In this project, hybrid systems made of individual colloidal nanocrystals, proteins and single wall carbon nanotubes are synthesized via a self-assembly technique, taking advantage of the strong non-covalent biotin-streptavidin-hydrogen bond interaction. To this end, the single wall carbon nanotubes are first functionalized with biotin molecules and then bound to chemically functionalized proteins or nanocrystals which are covered with streptavidin molecules. Individual hybrid systems are adsorbed onto an insulating SiO2 wafer, analyzed by atomic force microscopy, and finally contacted by electrodes using electron beam lithography. The hybrid systems are characterized using optoelectronic charge transport measurements under resonant optical excitation of the constituents of the hybrid nanosystem.



Nanomechanical systems

Nanomechanical systems are realized by lithographic techniques that are capable to create freestanding objects in silicon and other materials, with thickness and lateral dimensions down to about some 10 nanometers. Shrinking mechanical devices in thickness, width and length leads to reduced mass, increased resonant frequency, and lowered force constants of these systems. Therefore nanomechanical systems are both fascinating objects for fundamental studies in the quantum regime and promising for a large variety of applications such as extremely sensitive sensors and actuators. Advances in the field include improvements in fabrication processes, new methods for actuating and detecting motion at the nanoscale. A still challenging problem is how to easily excite nanomechanical elements and control their motion. In both areas we achieved substantial progress.


Fabrication and characterization of nanomechanical resonators for coupling to Bose-Einstein condensates

Stephan Camerer, Daniel R. König, and Jörg P. Kotthaus
in collaboration with Theodor W. Hänsch, Jakob Reichel, Philipp Treutlein

Object of this work is the coupling of Bose-Einstein condensed atoms to a nanomechanical resonator (Figure1). By optimizing the fabrication process freely suspended nanosturctures with magnetic islands on top were realized (Figure2). The mechanical characteristics were determined by studying the Brownian motion of the cantilevers. The measured quality factor is in the range between 2000 and 3000 and the resonance frequency around 500 kHz. The magnetic structures were characterized by scanning force spectroscopy. The magnetic trap for the Bose-Einstein can be generated by a current through 1 µm thick gold wires.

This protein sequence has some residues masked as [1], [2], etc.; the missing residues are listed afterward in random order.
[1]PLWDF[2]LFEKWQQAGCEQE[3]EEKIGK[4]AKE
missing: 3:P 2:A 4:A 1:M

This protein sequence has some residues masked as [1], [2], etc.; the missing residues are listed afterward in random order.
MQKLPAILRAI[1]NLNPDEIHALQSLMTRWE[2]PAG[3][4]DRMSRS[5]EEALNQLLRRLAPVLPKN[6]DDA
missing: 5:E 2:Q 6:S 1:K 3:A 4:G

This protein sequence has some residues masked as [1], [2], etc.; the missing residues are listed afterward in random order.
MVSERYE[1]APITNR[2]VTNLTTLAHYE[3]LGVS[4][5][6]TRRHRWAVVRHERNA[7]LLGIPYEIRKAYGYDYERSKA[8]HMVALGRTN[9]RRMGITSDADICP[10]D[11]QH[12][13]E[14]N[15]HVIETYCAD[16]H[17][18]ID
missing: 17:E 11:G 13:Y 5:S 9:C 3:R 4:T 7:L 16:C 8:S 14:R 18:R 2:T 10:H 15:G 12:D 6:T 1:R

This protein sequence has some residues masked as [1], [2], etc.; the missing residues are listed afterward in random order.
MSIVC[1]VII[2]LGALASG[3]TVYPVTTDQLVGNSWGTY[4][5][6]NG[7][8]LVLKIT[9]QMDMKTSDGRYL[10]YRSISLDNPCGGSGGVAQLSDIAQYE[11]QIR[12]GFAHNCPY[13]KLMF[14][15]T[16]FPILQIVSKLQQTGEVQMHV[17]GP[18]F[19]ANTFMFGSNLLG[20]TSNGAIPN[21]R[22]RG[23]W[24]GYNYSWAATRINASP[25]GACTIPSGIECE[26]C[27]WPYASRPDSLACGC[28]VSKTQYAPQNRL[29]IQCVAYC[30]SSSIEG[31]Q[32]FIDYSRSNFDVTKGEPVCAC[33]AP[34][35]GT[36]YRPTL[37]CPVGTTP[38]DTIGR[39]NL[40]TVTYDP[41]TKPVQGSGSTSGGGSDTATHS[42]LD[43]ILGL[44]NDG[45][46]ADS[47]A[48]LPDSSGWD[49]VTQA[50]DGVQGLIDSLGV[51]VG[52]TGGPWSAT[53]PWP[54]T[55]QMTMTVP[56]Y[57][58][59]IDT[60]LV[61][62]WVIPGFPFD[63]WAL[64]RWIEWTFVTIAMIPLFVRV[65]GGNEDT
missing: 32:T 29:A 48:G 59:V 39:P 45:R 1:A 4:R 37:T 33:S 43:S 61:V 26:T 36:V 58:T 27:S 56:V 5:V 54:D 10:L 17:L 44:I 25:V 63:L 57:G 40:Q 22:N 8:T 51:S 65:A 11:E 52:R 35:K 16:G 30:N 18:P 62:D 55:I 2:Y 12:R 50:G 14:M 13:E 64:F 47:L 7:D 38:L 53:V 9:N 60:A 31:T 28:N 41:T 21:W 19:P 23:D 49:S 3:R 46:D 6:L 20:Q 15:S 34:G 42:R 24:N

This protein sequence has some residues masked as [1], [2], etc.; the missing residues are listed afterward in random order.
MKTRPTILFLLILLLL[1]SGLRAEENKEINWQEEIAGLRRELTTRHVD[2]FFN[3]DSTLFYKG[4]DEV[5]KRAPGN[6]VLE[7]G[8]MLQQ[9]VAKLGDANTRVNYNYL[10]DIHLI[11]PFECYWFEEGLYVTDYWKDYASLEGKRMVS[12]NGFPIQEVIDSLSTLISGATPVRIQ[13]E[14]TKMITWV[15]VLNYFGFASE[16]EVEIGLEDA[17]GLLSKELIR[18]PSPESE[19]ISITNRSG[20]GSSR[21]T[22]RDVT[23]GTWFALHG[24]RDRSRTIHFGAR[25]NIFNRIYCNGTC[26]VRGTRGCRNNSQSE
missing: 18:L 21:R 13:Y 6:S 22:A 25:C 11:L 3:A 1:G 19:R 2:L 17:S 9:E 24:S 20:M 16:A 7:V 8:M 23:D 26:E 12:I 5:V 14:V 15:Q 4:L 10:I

Figure 1. A moving nanomechanical silicon resonator with a ferromagnetic island on top creates a fluctuating magnetic field at the position of a Bose-Einstein condensate, which is captured in a magnetic trap. The trap is induced by the current through the gold wires on the the chip.

Figure 2.In between the omega-shaped gold wire a freely suspended double clamped nanomechanical resonator with a ferromagnetic island is placed. The movement of the resonator couples to the sketched Bose-Einstein condensate by the fluctuations of the magnetic field.


Optical cooling of a micro-mirror of wavelength size

Ivan Favero, Constanze Metzger, Stephan Camerer, Daniel R. König, Heribert Lorenz, Jörg P. Kotthaus, and Khaled Karrai

We investigated the passive optical cooling of the Brownian motion of a cantilever suspended micromirror (Fig. 1a, 1b). We show that laser cooling is possible for a mirror of size in the range of the diffraction limit (at λ = 1.3 µm) (Fig. 2). This represents the tiniest mirror optically cooled so far, with a mass of 11.3 pg, more than 4 orders of magnitude lighter than current mirrors used in cavity cooling. The reciprocal effect of cooling is also investigated and opens the way to the optical excitation of MHz vibrational modes under continuous wave laser illumination [1].

Figure 1. (a) SEM picture of the paddle micro-mirrors. (b) Cavity in situ optical imaging of one micro-mirror.

Figure 2. (a) Bottom: Measured (squares) and modeled (circles) reflectivity of the cavity. Top: Simulated ratio of the light power sent on the cavity which impinges on the mirror-paddle M2. (b) Brownian motion amplitude spectra at low laser power P1 (squares labeled 300K) and at higher laser power for negative detuning 1 (circles labeled 218K and 175K respectively for P2 and P3) and positive detuning 2 (triangles labeled respectively 470K and 885K for P2 and P3).

[1] Favero I., Metzger C., Camerer S., König D.R., Lorenz H., Kotthaus J.P., Karrai K. Appl. Phys. Lett. 90, 104101, 2007